C2E2 was an amazing experience. It was my first convention and it left me extremely excited to attend another. While there, I learned that numerous vendors attend conventions and sell their wares for awesome prices. I most definitely was not prepared for some of the deals that I saw and that led to a few purchases I may not have made if not for the excitement all around me. Included in these purchases were the three Runaways hardcover trades that encompass the first volume of Runaways. Despite the impulse buy, I definitely do not regret these purchases in the least.

I read the entirety of the first volume of Runaways about a year or so ago. Before I even began reading them though, I was already hooked thanks to the concept alone. Teenage kids learning that their parents are super-villians just sounded like a great story to me. During our teenage years, I think every one of us has thought that our parents were super-villians at some point or another. What would any of us actually do if that were true? I was intrigued to see how this story played out, and I was far from disappointed.

For the most part, the comics I read are typical super-hero comics. I’m used to the likes of Captain America, Iron Man, and X-Men for the most part. The fact that this story wasn’t as focused on the kids’ individual abilities as much as it was about these kids being put in an impossible situation and how they deal with the fallout of their normal lives falling to pieces. That made this story feel more unique that anything else I’d read. I realize that this may not be as unique to those that have read quite a few more comics than I, but for me, thanks to it being so different from what I usually read, allowed this book to draw me in so much more completely than many other books do.

I enjoyed that each kid begins relatively unremarkable. They’re nothing more than typical teenagers. Each kid then discovers that they have something that makes them remarkable whether it’s an ability, a certain weapon, or a powerful pet. They then attempt to take their skills to the street and balance the cosmic scales by doing good deeds to offset their parents’ misdeeds. While it doesn’t exactly go as well it seems to for other super-heroes, it’s nice to see them make the attempt. The threat of the mole in their group builds the suspense as the story progresses as well. I found myself venturing guesses when I first read the issues, and I was pleasantly surprised when one of my least likely candidates was the mole. What made it most surprising though was the fact that it was explained intelligently. It wasn’t simply a twist just for shock value.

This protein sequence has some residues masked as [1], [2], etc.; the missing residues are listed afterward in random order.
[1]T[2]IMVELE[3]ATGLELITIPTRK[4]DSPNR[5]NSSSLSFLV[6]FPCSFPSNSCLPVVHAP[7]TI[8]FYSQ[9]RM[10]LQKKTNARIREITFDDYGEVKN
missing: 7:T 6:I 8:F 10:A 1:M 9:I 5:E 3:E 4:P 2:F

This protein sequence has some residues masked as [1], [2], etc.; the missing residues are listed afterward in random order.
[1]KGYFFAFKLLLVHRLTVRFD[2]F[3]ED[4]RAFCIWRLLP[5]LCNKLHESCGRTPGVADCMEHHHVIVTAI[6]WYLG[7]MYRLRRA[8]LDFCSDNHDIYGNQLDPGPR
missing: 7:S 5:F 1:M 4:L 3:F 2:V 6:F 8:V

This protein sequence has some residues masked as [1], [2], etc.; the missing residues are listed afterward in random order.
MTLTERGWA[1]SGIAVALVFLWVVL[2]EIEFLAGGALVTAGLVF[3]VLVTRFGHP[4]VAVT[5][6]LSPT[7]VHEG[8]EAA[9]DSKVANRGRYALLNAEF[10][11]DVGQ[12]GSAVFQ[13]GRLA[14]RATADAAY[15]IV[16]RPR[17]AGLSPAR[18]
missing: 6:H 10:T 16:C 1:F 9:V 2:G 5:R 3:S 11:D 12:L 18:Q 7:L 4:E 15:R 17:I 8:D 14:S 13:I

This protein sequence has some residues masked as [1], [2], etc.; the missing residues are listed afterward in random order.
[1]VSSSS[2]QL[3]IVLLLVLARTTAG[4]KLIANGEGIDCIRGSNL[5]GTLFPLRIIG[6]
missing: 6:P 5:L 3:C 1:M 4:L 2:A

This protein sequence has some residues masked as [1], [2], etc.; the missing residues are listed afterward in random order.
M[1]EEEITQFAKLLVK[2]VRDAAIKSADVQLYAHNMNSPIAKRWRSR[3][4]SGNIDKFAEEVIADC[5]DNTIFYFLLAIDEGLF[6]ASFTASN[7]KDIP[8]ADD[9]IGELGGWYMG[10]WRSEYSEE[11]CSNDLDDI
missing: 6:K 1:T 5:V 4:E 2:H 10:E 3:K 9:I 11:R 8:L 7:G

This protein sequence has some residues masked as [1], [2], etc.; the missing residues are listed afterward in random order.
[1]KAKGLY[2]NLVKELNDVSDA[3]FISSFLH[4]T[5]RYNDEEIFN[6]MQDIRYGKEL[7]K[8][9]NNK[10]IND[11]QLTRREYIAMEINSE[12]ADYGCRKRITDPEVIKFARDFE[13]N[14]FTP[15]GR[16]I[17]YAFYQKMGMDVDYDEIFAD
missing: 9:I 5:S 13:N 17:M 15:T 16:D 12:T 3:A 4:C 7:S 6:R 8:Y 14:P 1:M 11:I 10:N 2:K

Despite this being my second read through, I found that the story hadn’t lost the pull that it held from my first read through. Having read all of the current issues of Runaways and knowing where the story goes post volume one, I found that this made no impact on my enjoyment of the entirety of this first volume. I think that says a great deal about the story. It stands so spectacularly on its own making it easy to jump back into that story at any given time. I firmly believe this story will withstand the test of time and be able to hold up years down the road. Brian K. Vaughan spins some incredible tales, and I think this may well be my favorite of his work.

I also found the art to set the perfect tone for this story from start to finish. Adrian Alphona’s pencils were crisp and clean in each and every issue. It appeared a little more mature which I felt complimented the story. Some art on later issues in volumes two and three was a little more “cartoony” which I felt went against the type of story that was being told. Along with Alphona’s interior work, I felt Jo Chen’s covers were absolutely astounding. They were so incredibly detailed really showed off each character in awesome poses.

While some of the later story arcs were less than stellar, Vaughan’s first volume is easily one of my favorite comics. The progression from typical teenagers with parental issues to legitimate heroes was an absolute treat to read and experience. For me, this story is definitely placed up there with Whedon’s Astonishing X-Men run on my list of must read stories.